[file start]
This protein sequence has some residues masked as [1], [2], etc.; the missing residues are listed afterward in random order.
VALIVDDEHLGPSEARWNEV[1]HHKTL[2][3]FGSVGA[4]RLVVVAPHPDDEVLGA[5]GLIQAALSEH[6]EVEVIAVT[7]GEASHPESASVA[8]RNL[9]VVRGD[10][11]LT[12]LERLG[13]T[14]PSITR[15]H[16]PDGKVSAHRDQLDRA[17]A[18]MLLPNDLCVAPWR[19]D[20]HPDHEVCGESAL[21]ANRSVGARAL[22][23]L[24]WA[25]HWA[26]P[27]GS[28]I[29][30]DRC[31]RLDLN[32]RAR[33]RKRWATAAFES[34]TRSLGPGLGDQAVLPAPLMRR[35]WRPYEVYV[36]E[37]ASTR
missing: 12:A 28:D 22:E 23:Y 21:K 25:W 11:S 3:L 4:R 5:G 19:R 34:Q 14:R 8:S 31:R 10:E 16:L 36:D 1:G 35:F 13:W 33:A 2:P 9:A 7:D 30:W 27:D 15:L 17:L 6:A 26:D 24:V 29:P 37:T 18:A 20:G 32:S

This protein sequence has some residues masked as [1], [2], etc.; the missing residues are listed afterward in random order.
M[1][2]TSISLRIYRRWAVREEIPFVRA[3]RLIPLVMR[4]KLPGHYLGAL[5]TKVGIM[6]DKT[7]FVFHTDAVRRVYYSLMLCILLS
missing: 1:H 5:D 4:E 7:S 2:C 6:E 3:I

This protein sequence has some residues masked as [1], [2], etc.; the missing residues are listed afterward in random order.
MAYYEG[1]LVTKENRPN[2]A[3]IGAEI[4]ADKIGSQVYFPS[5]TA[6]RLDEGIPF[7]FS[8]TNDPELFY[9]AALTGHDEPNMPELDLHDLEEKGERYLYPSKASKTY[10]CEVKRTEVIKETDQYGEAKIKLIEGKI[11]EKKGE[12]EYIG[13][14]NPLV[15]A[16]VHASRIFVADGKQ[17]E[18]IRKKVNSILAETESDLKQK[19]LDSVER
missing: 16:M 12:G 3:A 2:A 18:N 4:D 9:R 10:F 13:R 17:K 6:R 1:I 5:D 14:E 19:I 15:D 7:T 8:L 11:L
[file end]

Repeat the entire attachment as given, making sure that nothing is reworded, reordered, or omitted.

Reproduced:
This protein sequence has some residues masked as [1], [2], etc.; the missing residues are listed afterward in random order.
VALIVDDEHLGPSEARWNEV[1]HHKTL[2][3]FGSVGA[4]RLVVVAPHPDDEVLGA[5]GLIQAALSEH[6]EVEVIAVT[7]GEASHPESASVA[8]RNL[9]VVRGD[10][11]LT[12]LERLG[13]T[14]PSITR[15]H[16]PDGKVSAHRDQLDRA[17]A[18]MLLPNDLCVAPWR[19]D[20]HPDHEVCGESAL[21]ANRSVGARAL[22][23]L[24]WA[25]HWA[26]P[27]GS[28]I[29][30]DRC[31]RLDLN[32]RAR[33]RKRWATAAFES[34]TRSLGPGLGDQAVLPAPLMRR[35]WRPYEVYV[36]E[37]ASTR
missing: 12:A 28:D 22:E 23:Y 21:K 25:W 11:S 3:L 4:R 5:G 19:R 34:Q 14:R 8:S 31:R 10:E 16:L 36:D 1:G 35:F 13:W 33:A 2:P 9:A 7:D 30:W 27:D 15:L 17:L 6:A 26:D 24:V 29:P 37:T 18:A 20:G 32:S

This protein sequence has some residues masked as [1], [2], etc.; the missing residues are listed afterward in random order.
M[1][2]TSISLRIYRRWAVREEIPFVRA[3]RLIPLVMR[4]KLPGHYLGAL[5]TKVGIM[6]DKT[7]FVFHTDAVRRVYYSLMLCILLS
missing: 1:H 5:D 4:E 7:S 2:C 6:E 3:I

This protein sequence has some residues masked as [1], [2], etc.; the missing residues are listed afterward in random order.
MAYYEG[1]LVTKENRPN[2]A[3]IGAEI[4]ADKIGSQVYFPS[5]TA[6]RLDEGIPF[7]FS[8]TNDPELFY[9]AALTGHDEPNMPELDLHDLEEKGERYLYPSKASKTY[10]CEVKRTEVIKETDQYGEAKIKLIEGKI[11]EKKGE[12]EYIG[13][14]NPLV[15]A[16]VHASRIFVADGKQ[17]E[18]IRKKVNSILAETESDLKQK[19]LDSVER
missing: 16:M 12:G 3:A 2:A 18:N 4:D 9:R 10:F 13:R 17:K 6:R 1:I 5:D 14:E 19:I 15:D 7:T 8:L 11:L